Since email began in the early 90’s, there’s been a total revolution in the inbox. First it was all about being a cool new way to almost instantly communicate with anyone and everyone who happened to have an email address! Some emails, those with that real wow factor, even included pictures!
Over the years, best practices, industry norms and trends have evolved. Today, email marketing is a tangled web of permissions, HTML coding and design, ISPs open rates, subject lines etc. Because of this, it’s important for email marketers to educate themselves on the latest best practices. It’s also one of the reasons “cardcommunications”:http://www.cardcommunications.com (my company) has published its first-ever quarterly trends report.
What the “cardcommunications Q1 2006 Trends Report (PDF)”:http://www.cardcommunications.com/expresso/Q1_06_trends_card.pdf discovered might shock some high-level executives with ROI on the brain. Turns out, bigger is not better. As an email marketing firm we are often approached by clients who are dying to grow their list, get more people to sign up, even wanting to rent or buy a list to get more names. However, where the list is concerned, it boils down to one thing: quality over quantity.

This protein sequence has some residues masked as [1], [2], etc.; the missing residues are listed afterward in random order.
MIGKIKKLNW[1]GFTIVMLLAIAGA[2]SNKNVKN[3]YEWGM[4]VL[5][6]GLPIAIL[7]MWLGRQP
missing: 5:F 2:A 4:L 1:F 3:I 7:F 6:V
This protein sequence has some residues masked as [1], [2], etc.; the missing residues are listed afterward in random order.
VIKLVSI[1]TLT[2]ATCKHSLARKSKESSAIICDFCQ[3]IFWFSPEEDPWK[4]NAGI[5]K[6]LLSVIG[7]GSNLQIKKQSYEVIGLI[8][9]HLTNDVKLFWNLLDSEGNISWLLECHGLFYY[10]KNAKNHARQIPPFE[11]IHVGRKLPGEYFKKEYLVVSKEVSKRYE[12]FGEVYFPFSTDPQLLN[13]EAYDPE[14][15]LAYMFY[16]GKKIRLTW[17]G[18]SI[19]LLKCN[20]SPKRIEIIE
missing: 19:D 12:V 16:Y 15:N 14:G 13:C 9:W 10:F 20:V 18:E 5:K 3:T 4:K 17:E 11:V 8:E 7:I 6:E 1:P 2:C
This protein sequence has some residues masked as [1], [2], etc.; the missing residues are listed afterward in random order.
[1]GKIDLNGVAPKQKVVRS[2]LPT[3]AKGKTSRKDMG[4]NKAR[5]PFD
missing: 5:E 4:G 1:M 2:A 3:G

Yes, you can have a big list, with tens of thousands of names, but the key to seeing good results is segmentation. Break down the list by interests, demographics, lifestyle choices, shoe sizes or anything that gives you the ability to communicate timely, meaningful and relevant information to the exact people who want to hear it.
Also found in the report, is the bigger the list, the lower the deliverability. Having a high bounce rate will not only hurt your results, but also hurt your relationship with ISPs(Internet Service Providers). Sending out email campaigns that continually bounce back addresses from that ISP can set off the red flags, and you can be blacklisted. Then guess what happens – more bounces. It’s a vicious cycle.
The Q1 2006 Trends Report from cardcommunications provides a look at current trends, specifically results based on list size, from Canadian-based email marketers. Subsequent reports will be published on a quarterly basis with each report exploring new types of email marketing data.